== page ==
Caer Dynnaf, Llygod Old Castle

Has been described as a Possible Timber Castle (Other/Unknown), and also as a Possible Masonry Castle, and also as a Fortified Manor House

There are earthwork remains

NameCaer Dynnaf, Llygod Old Castle
Alternative NamesOld Llanbeddian; Llanblethian Castle; Llanblethian Hill; St Quintin's
Historic CountryGlamorgan
Modern AuthorityVale of Glamorgan
1974 AuthoritySouth Glamorgan
CommunityCowbridge With Llanblethian

There is a tradition that a Norman castle was situated on Llanblethian Hill, possibly erected by the St Quintin family, which passed to the Sywards after 1249. Homphray in 1828 suggested that two castles were built on the site, as depicted in Buck's view of 1741 ('Castrum de Llan Blethian' and 'Castrum Lithani'). The surviving ruins have been interpreted as a first-floor hall (PRN 1915s) situated within an embanked enclosure which forms the east annexe of Caer Dynnaf hillfort (PRN 263s). (Glamorgan-Gwent Archaeological Trust HER)

The ruins of a rectangular building constructed on a platform levelled into the outer bank of the hillfort which also occupies this site. A much ruined mortared stone building, c. 16m NE-SW by 10m, thought to be the remains of a first-floor hall (RCAHMW 1982 Glamorgan III.2, 178). It is suggested that the building is set within a contemporary, sub-rectangular enclosure, c.78m N-S by 54m, defined by scarps and banks, below the main enclosure of Caer Dynanaf hillfort (Nprn93053). Rejected as a castle site (RCAHMW 2000 Glamorgan III.1b, 166). (Coflein)

Caer Dynnaf is a fine example of a multivallate mid/late Iron Age hillfort. Its ramparts are well-preserved in places, with those on the west end still retaining much of their original profile. The construction of this hillfort (probably in the latter half of the first millennium BC - sometime between 400 BC and the Roman Conquest in AD 74) represented considerable effort on the part of its builders. The hillfort had great symbolic value, although it may not have been occupied all year round - simply providing refuge in times of strife and a highly visible claim to the land on behalf of the tribe and its chief. A complex and well preserved in-turned entrance is visible on the west side, while internal features such as earthwork banks and platforms indicate the positions of houses, enclosures and tracks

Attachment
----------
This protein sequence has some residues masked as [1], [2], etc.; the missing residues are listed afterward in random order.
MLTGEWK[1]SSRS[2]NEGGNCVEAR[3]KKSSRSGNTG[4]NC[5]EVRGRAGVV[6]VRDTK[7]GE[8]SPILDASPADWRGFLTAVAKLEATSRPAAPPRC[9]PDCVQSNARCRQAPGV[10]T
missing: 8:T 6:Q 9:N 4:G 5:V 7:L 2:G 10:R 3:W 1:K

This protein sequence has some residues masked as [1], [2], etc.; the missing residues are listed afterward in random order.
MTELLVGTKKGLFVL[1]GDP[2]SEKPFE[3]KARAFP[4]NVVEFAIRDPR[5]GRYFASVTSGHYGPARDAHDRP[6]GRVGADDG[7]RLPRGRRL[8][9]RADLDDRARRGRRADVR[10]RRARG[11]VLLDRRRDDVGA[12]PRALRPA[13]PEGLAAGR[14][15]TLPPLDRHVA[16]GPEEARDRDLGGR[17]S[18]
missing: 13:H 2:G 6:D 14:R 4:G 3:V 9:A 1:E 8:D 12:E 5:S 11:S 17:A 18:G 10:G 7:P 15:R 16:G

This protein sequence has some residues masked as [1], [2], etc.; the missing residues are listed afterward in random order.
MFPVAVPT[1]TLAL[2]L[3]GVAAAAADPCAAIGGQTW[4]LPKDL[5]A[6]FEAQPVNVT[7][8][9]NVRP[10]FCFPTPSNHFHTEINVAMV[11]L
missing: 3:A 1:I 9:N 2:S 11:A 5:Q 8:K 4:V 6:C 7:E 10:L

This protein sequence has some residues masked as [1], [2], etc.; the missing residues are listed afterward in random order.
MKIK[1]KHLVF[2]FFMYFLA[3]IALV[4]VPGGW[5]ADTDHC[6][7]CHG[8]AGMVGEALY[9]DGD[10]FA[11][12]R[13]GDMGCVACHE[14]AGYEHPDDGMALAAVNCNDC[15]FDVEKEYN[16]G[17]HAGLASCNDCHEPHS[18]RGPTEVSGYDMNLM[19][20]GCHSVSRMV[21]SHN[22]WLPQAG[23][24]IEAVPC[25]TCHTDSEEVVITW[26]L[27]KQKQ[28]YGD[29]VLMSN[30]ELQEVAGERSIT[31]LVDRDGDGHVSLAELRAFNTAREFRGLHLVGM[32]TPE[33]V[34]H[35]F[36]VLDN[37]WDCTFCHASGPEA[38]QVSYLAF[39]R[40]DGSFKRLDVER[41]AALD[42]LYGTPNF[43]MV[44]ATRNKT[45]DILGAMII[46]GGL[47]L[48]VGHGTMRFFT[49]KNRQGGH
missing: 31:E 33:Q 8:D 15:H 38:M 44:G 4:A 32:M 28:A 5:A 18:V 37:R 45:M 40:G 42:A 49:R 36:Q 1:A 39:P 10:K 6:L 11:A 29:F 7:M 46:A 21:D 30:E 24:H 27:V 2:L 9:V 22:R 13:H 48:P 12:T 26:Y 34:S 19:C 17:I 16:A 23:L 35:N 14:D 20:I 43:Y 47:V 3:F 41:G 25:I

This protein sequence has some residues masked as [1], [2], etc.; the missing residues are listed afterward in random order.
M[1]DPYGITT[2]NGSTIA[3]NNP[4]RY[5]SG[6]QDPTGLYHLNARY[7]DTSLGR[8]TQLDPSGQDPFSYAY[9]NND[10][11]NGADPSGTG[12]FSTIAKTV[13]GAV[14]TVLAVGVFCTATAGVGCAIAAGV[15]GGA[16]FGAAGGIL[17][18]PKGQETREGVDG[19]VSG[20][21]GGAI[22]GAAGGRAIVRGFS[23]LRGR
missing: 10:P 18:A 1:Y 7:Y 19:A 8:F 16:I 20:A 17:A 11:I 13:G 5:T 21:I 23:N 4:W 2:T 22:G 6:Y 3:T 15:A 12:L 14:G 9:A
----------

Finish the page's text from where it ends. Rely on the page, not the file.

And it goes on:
The remains of a medieval masonry structure survive at the east end of the hillfort. (Scheduling Report)

Gatehouse Comments

At the east End of Iron Age hill fort, an annexe is isolated by a cross-bank and ditch. In medieval times, the northern third of this annexe was isolated by another cross-bank, and a substantial masonry building was raised within the resulting enclosure. Frequently suggested as a castle by earlier sources (and some later ones) but no contemporary documentary evidence for this being a castle. Spurgeon writes the masonry remains are of a domestic building, probably a first floor hall house. He rejects this as a castle. However, this is clearly a high status building in a defended position. Was this a hunting lodge?

- Philip Davis

This site is a scheduled monument protected by law

Not Listed

The National Monument Record (Coflein) number(s)
County Historic Environment Record
OS Map Grid ReferenceSS985742
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  • RCAHMW, 2000, An Inventory of Ancient Monuments in Glamorgan Vol III Part lb: The Later Castles from 1217 to the present (HMSO) p. 166
  • Reid, Alan, 1998, Castles of Wales (John Jones Publishing) p. 113
  • King, D.J.C., 1983, Castellarium Anglicanum (London: Kraus) Vol. 1
  • RCAHMW, 1982, An Inventory of the Ancient Monuments in Glamorgan Vol. 3 Part 2: Secular Non-defensive Monuments (London: HMSO) MH23 (The masonry house)
  • RCAHMW, 1976, An Inventory of the Ancient Monuments in Glamorgan Vol. 1 Part 2 (London: HMSO) no. 670 p. 40-1(The Iron Age fort and earthworks)
  • Hague, D.B., 1971, in Pugh, T.B. (ed), Glamorgan County History Vol. 3 The Middle Ages (Cardiff) p. 441
  • Hopkin-James, L.J., 1922, Old Cowbridge (Cardiff) p. 13-8 online copy
  • Owen, G. (Pritchard, E.M. (ed)), 1906, The Taylors Cussion (1552-1613) (London) p. 99-100
  • Buck, Samuel and Nathenial, 1774, Buck’s Antiquities (London) Vol. 2 p. 402


  • Merrick, R. (James, B.L. (ed)), 1983, Morganiae Archaiographia: A Book of the Antiquites of Glamorgan (Barry Island) p. 76, 137 (originally published 1578)
  • Toulmin-Smith, Lucy (ed), 1910, The itinerary of John Leland in or about the years 1535-1543 (Bell and Sons; London) Vol. 5 p. 241 online copy (perhaps)


  • Spurgeon, C.J. with Roberts, D.J. and Thomas, H.J., 1999, 'Supposed Castles in Glamorgan; A review' Archaeology in Wales Vol. 39 27-40
  • Hogg, A.H.A. and King, D.J.C., 1967, 'Masonry castles in Wales and the Marches: a list' Archaeologia Cambrensis Vol. 116 p. 71-132
  • Hogg, A.H.A. and King, D.J.C., 1963, 'Early castles in Wales and the Marches: a preliminary list' Archaeologia Cambrensis Vol. 112 p. 77-124 (Late–attributed to origin in C12 but regarded as later)
  • Clark, G.T., 1878, 'Manorial particulars of the county of Glamorgan (pt2)' Archaeologia Cambrensis Vol. 33 p. 15 online copy
  • 'Antiquarius', 1785, 'Castles and antiquities in Glamorganshire' Gentlemans Magazine Vol. 55 p. 936